The film “Concussion” tells the story of Dr. Bennet Omalu, a forensic neuropathologist, who made the first discovery of CTE, a football-related brain trauma, in a pro player and fought for the truth to be known.
In this David vs. Goliath story of an American—he only received his citizenship this year—Nigerian immigrant Dr. Omalu did not back down when he was threatened by one of the most powerful institutions in the world, the NFL. Because of his brilliance and being black, Dr. Omalu was even accused of practicing voodoo.
In an exclusive interview, Dr. Bennet Omalu talked about threats, accusations of practicing voodoo, struggles with depression and the love of a good woman.
READ THIS RELATED STORY: Dr. Bennet Omalu on How ‘Concussion’ is About America’s Story of Truth [EUR Exclusive]
Bennet, not to take anything away from your brilliance, education, and hard work, but this movie makes me think you were chosen to do this?
You’re one of the first people to bring this up. The answer to that is actually yes, it’s true. I think there were factors that brought me to Mike Webster. I mean I was at the top of my game, so I was able to think in very complex ways that most other people wouldn’t think. That was why at some point some people were actually saying I was practicing voodoo. I was a man of deep faith, I believed in the truth and God is truth.
I believe that God uses people. God prepares people and uses them as a vessel of peace, an instrument of peace for other people. And in the fullness of time, just like the God sent his son to redeem the world. In the fullness of time, the truth would prevail. I don’t think it was a coincident that I was the doctor who was on duty the day Mike Webster died.
We knew why he died, and there was no need for me to do an autopsy. There was no need for me to examine his brain. But again, my faith and belief caused me to dig deep for the truth, and the truth will set you free.
That might be true, but the NFL was threatening you, your wife and unborn child, and suggesting you leave everything you worked for behind. Yet, you weren’t afraid?
And He [Jesus] said he would be with us until the end of time. He’s above every principality, ever power, every authority, everyone in high places. He is preeminent. You should not be afraid, for I shall be with you till the end of time.
Would you admit to being a superhero?
[Laughing hysterically] I’m not a superhero. I think America collectively gave me the opportunity to express myself, be myself and become an American. America is the superhero in the movie.
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What do you think of Will Smith’s portrayal of you?
About ten minute after watching him, I didn’t know what happened to me. It turned from association to transformation, I became totally lost into the moment. I was embedded in the Omalu I saw on the screen. So I was in the movie myself. I no longer saw Will Smith. I was seeing Bennet Omalu on the screen. My wife said, ‘OMG, Maybe I should now be answering to Mrs. Smith’ [Laughs]. He did such a good job that it makes me proud to be part of the American family. You don’t know what is it until you’re an immigrant, who hungers to be part of the American story.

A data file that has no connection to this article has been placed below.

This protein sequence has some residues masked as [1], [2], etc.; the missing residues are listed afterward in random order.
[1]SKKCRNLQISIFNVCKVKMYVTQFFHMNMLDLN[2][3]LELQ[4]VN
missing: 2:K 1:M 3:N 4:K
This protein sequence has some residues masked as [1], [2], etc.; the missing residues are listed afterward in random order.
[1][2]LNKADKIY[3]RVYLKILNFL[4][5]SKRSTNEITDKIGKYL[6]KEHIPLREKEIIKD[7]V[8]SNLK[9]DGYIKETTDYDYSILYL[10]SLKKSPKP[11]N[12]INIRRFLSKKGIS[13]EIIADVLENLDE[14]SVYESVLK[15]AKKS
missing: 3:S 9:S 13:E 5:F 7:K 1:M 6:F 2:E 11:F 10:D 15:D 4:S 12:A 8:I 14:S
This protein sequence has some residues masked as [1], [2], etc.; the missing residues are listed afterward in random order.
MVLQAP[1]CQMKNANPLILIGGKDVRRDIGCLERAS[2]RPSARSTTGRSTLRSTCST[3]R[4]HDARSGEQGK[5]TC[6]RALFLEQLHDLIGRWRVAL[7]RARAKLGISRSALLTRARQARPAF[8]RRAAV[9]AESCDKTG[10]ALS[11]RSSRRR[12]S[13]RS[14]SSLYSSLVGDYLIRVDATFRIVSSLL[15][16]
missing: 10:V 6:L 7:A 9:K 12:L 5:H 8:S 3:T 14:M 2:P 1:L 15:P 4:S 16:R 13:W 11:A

Director Peter Landesman said it was your wife Prema. played by Gugu Mbatha-Raw, that made him realize what this movie is really about, the love and relationship between the two of you?
Yes, my wife was like that silent energy that nobody saw. You never see her around but she’ll call me and [give me tips].
In the film you listened to ‘Love T.K.O.’ and ‘Close the Door’ while performing autopsies. Are you a fan of Teddy Pendergrass, and anyone else you listen to?
I was young ad believed in romantic songs. I love Teddy. It calmed me because the type of work I did was very morbid so I needed some type of ambience, some kind of relaxing environment and mood for me to focus. I also listen to Bob Marley and Peabo Bryson.
You have a degree in music. How did that come about?
I never wanted to go to medical school because I wanted to become a pilot. I wanted to live a very easy life, studying languages, studying music, but I was a very smart kid and parents in those days in Nigeria sent the smartest kids to medical school. In my second year of medical school I suffered from major depression. All my life I struggled with depression but I knew that the light of God would set me free and it did. In fact, it was my experience with depression that made me empathize with Mike Webster.
Did you ever think about going into the ministry?
I don’t think I’m called to be a minister but I can tell my story to minister to people, like this movie. This movie will minister to you when you go to see it. This movie will appeal to your sense of humanity. God will always be preeminent in all things. Things may not work out the way we want it, and it may take a long time to come, but rest assured it will come. Does that make sense?
Yes, it makes real sense. Is it your faith that keeps you grounded?
There but for the grace of God go I. I’m as ordinary as anyone else. The only thing I have is my faith. Even the good works in me is through the grace of God. And that’s what this movie is about. It’s not anti-football. It’s not a war against football, no! God gave me the gift of knowledge, of education, which doesn’t make me better than anybody. So I choose to use my knowledge and education as an instrument of God’s peace to bring God’s love to people, to become the voice for the voiceless, not by my own might but by the grace of God.
Syndicated Entertainment journalist Marie Moore reports on film and TV from her New York City base. Contact her at email@example.com
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